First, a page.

Roberts-Trefethen Debate on the Role of Elders: Third Affirmative

By Tom Roberts

With this affirmative, my part of the debate comes to a close and judgment is passed to the readers. Please consider all the material carefully in the light of the Scriptures and render a verdict on the evidence. The full debate, without additional material, is to be printed in book form as per our agreement. No new material should be introduced in the final negative.

My Third Affirmative will establish from Generic Authority that the Scriptures permit elders to make decisions in the realm of unstated options (judgments), arising from specific commands.

Generic Authority: Non-class brethren confuse generic authority for specific when they demand specific authority for Bible classes, disallowing generic authority. They, like Vance, do not understand authority. It is axiomatic that every specific command of God to do a thing carries with it the generic authority to perform that command by choosing unstated options: when, how, how much, etc. Generic authority is no less authoritative, deriving its force from God’s specifics. Specifics are stated; generics are unstated; both are authorized. Examples abound: (1) Noah used gopher wood (specific) but the tools he used were unstated options (Gen. 4:14-22). Tools, essential to obey the command, were authorized as private judgments. (2) “Sing,” is God’s specific choice; unstated options (private judgments) are song books, etc. A song leader decides privately which songs to sing, how many, etc. by generic authority. (3) Deacons “serve tables” (specific function), but are allowed unstated options concerning the care of tables: how much, how often, etc. (4) Elders are specifically commanded to “feed,” “exercise the over-sight,” “superintend,” and “rule,” but generically authorized to make decisions between unstated options: who, how much, how often, etc. Examples: elders have the right to decide when to discipline a member, how much time longsuffering requires, how often gospel meetings should be held, what subjects are needed, how long should the meeting last, etc. Wise elders ask for advice (Prov. 11:14), but they make the final decision. Notice carefully: private decisions by elders in matters of judgment are authorized by both specific, stated authority (affirmatives one and two) and generic, unstated authority. When Vance demands specific authority for each and every unstated option that elders decide (1000’s of details), he demands that which cannot be supplied even for congregational decision-making: specific authority for generic options! Deacons could not decide how many loaves of bread to take to a needy family; song leaders could not choose their songs, parents could not decide how to raise their children, and elders could not make any decisions about tending the flock. Generic authority gives elders, deacons, husbands, wives, parents, etc. these options!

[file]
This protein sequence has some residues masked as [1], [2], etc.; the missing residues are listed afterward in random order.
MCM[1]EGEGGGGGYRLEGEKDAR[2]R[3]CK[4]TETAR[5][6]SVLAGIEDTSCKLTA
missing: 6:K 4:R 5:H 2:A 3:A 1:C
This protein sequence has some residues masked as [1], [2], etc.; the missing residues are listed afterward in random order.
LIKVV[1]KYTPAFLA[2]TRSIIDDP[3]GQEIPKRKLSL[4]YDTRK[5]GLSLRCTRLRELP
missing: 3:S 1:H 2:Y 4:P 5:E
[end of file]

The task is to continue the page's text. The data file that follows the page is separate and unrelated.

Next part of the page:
Answers to Vance’s Second Negative: The Problem Grows: Eldership oversight no more promotes Boston/ Crossroads than it does popery, but women’s equal voting (which he has avowed) surely promotes feminism. Vance’s indelicate language re: circumcision (“involuntary genital surgery”) belittles the Law and accuses Paul and the elders of mutilation (Acts 16:3; Gal. 2:3). But note that a private judgment decision was made! The proposition stands.

An Interesting Debate: Vance accuses that I contradict myself or ignore his arguments. He has been answered but it is needless to respond to quibbles. Space prohibits repetition of my arguments. Please refer to previous affirmatives as well as complete citations of scholars (Thayer, etc.) for accuracy.

The Debate is About: I do not use “head” and “overseer” interchanageably, though some reference works do (i.e., Thayer). Smokescreens will not hide efforts to promote democracy and women’s equality instead of eldership over-sight.